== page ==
In what ways do rhetorical features reflect William Bradford's intent and ideological perspective in the following quote from History of Plymouth Plantation?
“But here I cannot but stay and make a pause, and stand half amazed at this poor people’s present condition; and so I think will the reader, too, when he well considers the same. Being thus passed the vast ocean, and a sea of troubles before in their preparation… they had now no friends to welcome them nor inns to entertain or refresh their weatherbeaten bodies; no houses or much less towns to repair to, to seek for succour…. And for the season it was winter, and they that know the winters of that country know them to be sharp and violent, and subject to cruel and fierce storms…. Besides, what could they see but a hideous and desolate wilderness, full of wild beasts and wild men—and what multitudes there might be of them they knew not."
By emphasizing the suffering that the Pilgrims experienced, not just in the New World, but at home, Bradford means to draw attention to their ultimate success. One strand of History of Plymouth Plantation is what is now known as "providentialist history," in other words, a history that draws attention to the role of God in providing for a chosen people and helping them overcome all obstacles.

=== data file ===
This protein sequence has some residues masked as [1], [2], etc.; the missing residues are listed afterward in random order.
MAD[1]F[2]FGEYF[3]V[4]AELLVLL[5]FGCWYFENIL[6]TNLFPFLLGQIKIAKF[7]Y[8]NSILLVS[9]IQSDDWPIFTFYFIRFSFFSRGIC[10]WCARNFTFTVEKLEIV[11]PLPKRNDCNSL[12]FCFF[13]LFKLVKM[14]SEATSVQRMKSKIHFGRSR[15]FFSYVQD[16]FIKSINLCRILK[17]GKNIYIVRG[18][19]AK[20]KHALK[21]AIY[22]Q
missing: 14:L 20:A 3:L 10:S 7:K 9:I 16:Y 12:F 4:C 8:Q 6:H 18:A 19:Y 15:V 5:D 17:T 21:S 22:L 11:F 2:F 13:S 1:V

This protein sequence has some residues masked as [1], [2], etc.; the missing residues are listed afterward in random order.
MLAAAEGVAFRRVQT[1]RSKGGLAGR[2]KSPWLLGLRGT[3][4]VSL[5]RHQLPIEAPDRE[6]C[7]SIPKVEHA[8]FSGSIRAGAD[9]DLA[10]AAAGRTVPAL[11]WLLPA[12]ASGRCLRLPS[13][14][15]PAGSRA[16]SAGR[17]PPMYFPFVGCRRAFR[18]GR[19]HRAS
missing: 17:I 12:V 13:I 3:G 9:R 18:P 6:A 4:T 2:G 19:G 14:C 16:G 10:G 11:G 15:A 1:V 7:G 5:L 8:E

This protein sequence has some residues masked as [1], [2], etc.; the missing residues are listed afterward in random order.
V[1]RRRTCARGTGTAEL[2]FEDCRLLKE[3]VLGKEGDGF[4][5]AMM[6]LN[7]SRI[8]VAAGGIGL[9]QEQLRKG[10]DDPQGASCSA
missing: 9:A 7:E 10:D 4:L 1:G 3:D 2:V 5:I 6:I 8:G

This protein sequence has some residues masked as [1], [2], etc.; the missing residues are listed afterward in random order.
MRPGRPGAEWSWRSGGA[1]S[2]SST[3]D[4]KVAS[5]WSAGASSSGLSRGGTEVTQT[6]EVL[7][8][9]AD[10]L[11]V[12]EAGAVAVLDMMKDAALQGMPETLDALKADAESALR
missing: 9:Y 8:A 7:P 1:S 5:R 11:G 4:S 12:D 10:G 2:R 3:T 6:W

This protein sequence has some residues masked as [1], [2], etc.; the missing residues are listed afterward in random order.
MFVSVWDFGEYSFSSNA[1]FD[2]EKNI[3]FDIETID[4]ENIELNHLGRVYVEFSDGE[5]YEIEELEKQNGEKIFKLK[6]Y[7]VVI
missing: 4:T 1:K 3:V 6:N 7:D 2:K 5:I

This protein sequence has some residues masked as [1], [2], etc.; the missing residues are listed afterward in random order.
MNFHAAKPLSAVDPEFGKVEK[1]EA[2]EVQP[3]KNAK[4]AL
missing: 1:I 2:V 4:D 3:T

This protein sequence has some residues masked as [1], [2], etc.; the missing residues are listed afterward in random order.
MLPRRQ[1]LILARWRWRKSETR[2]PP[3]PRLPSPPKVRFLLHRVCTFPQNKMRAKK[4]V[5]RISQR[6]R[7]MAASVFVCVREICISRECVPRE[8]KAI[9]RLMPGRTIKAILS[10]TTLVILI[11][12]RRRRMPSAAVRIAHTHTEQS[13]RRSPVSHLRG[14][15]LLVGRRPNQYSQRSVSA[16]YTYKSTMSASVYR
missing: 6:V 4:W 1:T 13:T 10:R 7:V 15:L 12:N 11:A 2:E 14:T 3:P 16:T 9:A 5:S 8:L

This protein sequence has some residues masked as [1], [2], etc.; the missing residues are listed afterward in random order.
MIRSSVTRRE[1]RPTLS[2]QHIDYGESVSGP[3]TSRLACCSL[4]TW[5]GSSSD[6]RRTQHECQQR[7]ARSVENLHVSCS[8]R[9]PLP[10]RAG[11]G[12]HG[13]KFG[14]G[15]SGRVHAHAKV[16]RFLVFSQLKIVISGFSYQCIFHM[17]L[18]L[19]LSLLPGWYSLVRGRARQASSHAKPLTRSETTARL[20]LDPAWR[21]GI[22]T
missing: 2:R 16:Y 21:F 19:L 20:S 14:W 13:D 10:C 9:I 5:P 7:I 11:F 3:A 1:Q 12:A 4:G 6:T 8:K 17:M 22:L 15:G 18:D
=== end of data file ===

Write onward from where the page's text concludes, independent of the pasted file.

Thus Bradford, in this passage and elsewhere, emphasizes the "sharp and violent" winters of New England, as well as the "hideous and desolate wilderness" they confronted in establishing Plymouth as a colony. It is clear that Bradford believes, at least early in the book, that God has smiled on their endeavor, otherwise it would not have been successful. His tone would change later in his account, as he ascribes many of their struggles in the future to a lapse in their original mission and in their commitment to a holy society.
On the level of ideology and rhetoric, some readers may detect in the description of a wilderness full of "wild beasts and wild men" a justification for conquering both, an attitude that eventually led to major conflict between Plymouth and the Wampanoags. It is well known that when the Pilgrims arrived, they discovered cultivated fields and well-developed villages emptied of Indian people by an outbreak of smallpox, and that they attributed these developments to the will of God, who had evidently cleared the landscape of "wild men."